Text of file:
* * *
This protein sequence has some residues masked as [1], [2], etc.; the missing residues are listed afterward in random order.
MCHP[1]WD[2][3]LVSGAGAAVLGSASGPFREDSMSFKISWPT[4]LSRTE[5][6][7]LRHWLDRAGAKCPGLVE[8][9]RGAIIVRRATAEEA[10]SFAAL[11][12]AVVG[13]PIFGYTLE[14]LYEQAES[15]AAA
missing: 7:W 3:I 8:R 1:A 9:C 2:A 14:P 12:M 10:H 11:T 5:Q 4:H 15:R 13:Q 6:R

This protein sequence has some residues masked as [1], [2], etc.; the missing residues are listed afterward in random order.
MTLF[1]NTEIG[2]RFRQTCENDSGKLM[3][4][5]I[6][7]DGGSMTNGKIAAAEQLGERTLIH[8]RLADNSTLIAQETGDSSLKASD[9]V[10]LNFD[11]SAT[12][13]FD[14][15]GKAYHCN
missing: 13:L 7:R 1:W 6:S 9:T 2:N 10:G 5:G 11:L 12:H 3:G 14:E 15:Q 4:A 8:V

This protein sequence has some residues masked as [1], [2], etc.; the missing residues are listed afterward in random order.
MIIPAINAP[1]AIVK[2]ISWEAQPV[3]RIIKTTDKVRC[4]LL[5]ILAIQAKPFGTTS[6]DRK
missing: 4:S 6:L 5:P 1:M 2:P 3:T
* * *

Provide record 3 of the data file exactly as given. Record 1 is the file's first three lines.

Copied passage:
This protein sequence has some residues masked as [1], [2], etc.; the missing residues are listed afterward in random order.
MIIPAINAP[1]AIVK[2]ISWEAQPV[3]RIIKTTDKVRC[4]LL[5]ILAIQAKPFGTTS[6]DRK
missing: 4:S 6:L 5:P 1:M 2:P 3:T